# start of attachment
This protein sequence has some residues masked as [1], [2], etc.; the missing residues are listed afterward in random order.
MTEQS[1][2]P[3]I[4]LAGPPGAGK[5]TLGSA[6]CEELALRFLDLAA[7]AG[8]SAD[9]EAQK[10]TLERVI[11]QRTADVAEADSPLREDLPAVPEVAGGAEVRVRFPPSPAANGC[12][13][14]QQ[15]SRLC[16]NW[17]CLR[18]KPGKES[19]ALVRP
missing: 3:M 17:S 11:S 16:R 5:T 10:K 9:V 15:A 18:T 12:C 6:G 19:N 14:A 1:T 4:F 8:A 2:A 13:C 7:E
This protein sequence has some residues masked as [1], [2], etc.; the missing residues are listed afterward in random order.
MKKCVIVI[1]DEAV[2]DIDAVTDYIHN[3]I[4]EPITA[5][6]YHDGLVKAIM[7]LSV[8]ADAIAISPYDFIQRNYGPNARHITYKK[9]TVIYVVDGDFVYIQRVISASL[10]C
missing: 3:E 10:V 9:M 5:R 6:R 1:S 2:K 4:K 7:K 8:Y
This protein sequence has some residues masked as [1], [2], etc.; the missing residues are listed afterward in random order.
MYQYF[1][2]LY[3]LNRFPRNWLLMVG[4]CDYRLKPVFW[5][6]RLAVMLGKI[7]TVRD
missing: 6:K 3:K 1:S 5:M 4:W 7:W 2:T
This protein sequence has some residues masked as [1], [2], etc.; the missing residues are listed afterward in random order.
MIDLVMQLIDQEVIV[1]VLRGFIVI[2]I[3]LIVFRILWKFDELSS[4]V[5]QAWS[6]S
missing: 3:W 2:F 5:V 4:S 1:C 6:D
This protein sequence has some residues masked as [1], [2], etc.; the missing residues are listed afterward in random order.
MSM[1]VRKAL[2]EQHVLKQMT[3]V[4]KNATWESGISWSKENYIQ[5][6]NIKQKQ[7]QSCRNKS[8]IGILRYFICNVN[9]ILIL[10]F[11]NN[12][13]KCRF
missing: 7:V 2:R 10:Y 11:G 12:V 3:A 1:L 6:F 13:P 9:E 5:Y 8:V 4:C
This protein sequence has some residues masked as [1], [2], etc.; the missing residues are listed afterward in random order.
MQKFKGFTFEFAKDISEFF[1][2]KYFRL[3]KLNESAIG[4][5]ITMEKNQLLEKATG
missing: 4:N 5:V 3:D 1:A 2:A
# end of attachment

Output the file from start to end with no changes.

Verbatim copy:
This protein sequence has some residues masked as [1], [2], etc.; the missing residues are listed afterward in random order.
MTEQS[1][2]P[3]I[4]LAGPPGAGK[5]TLGSA[6]CEELALRFLDLAA[7]AG[8]SAD[9]EAQK[10]TLERVI[11]QRTADVAEADSPLREDLPAVPEVAGGAEVRVRFPPSPAANGC[12][13][14]QQ[15]SRLC[16]NW[17]CLR[18]KPGKES[19]ALVRP
missing: 3:M 17:S 11:S 16:R 5:T 10:K 9:V 15:A 18:T 12:C 6:G 19:N 14:A 1:T 4:F 8:A 2:A 13:C 7:E
This protein sequence has some residues masked as [1], [2], etc.; the missing residues are listed afterward in random order.
MKKCVIVI[1]DEAV[2]DIDAVTDYIHN[3]I[4]EPITA[5][6]YHDGLVKAIM[7]LSV[8]ADAIAISPYDFIQRNYGPNARHITYKK[9]TVIYVVDGDFVYIQRVISASL[10]C
missing: 3:E 10:V 9:M 5:R 6:R 1:S 2:K 4:K 7:K 8:Y
This protein sequence has some residues masked as [1], [2], etc.; the missing residues are listed afterward in random order.
MYQYF[1][2]LY[3]LNRFPRNWLLMVG[4]CDYRLKPVFW[5][6]RLAVMLGKI[7]TVRD
missing: 6:K 3:K 1:S 5:M 4:W 7:W 2:T
This protein sequence has some residues masked as [1], [2], etc.; the missing residues are listed afterward in random order.
MIDLVMQLIDQEVIV[1]VLRGFIVI[2]I[3]LIVFRILWKFDELSS[4]V[5]QAWS[6]S
missing: 3:W 2:F 5:V 4:S 1:C 6:D
This protein sequence has some residues masked as [1], [2], etc.; the missing residues are listed afterward in random order.
MSM[1]VRKAL[2]EQHVLKQMT[3]V[4]KNATWESGISWSKENYIQ[5][6]NIKQKQ[7]QSCRNKS[8]IGILRYFICNVN[9]ILIL[10]F[11]NN[12][13]KCRF
missing: 7:V 2:R 10:Y 11:G 12:V 3:A 1:L 6:F 13:P 9:E 5:Y 8:V 4:C
This protein sequence has some residues masked as [1], [2], etc.; the missing residues are listed afterward in random order.
MQKFKGFTFEFAKDISEFF[1][2]KYFRL[3]KLNESAIG[4][5]ITMEKNQLLEKATG
missing: 4:N 5:V 3:D 1:A 2:A